Say You Want A Revolution Essay

The song “Mercy Mercy Me” is from the classic album What’s Going On. It was released in 1971 post Vietnam war. Gaye’s brother was actually in the military during the Vietnam war. This album was inspired by Post America Vietnam war. The album is said to be the story of America post Vietnam war through Gaye’s brother, Frank, eyes. The economy was actually doing bad. Many of the veterans from the war were out of work when they returned home from war. While the entire album is about America post Vietnam war the song “Mercy Mercy Me” is specifically about the environment.

Gaye’s message is clear in this song that he has a genuine concern for our environment and eco-system. This is evident in the lyrics written by Marvin Gaye, “ Mercy mercy me, ahh things aint what they used to be, no no where did the blue skies go? Poison is the wind that blows from the north and south and east”. Another reference to the environment is “Ahh things aint what they used to be, no no Oil wasted on the ocean and upon our seas, fish full of mercury.

During this time so many Americans where torn between a war that many didn’t believe was justified. This album happen to be Gaye’s most notable album. Although originally Berry Gordy didn’t approve of this album. He didn’t believe that these social conscious songs where as marketable as the love ballads that Gaye would originally do. Marvin is specifically talking about the greed of man that causes damage to mother nature and our natural resources. In one of Gaye’s interview he talks about how being one with mother nature is very important.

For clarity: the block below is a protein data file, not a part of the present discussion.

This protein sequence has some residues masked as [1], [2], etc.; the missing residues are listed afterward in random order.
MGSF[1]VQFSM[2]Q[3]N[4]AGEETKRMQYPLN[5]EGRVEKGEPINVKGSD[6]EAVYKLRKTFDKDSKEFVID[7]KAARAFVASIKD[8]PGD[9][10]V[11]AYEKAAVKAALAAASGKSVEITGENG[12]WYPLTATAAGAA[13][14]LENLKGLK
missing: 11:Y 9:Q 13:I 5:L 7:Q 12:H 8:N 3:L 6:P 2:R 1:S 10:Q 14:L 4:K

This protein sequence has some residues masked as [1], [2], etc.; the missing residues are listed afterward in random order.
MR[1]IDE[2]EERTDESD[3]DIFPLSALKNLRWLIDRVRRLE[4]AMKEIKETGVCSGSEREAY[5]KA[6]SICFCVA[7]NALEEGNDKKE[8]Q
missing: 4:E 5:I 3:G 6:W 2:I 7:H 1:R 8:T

Gaye specifically references this when referring to “Mercy Mercy Me”. This album inspired the whole music industry. Many artists covered these songs. Many of them even saw Gaye in a different light. Miles Davis is even quoted saying He wanted to record a few records with Gaye after the release of this classic album. I believe this is one of the great protest songs of all times.


Marvin Gaye. The Gift Of Soul. Retrieved November 7, 2012, From http://afgen. com/marvin. html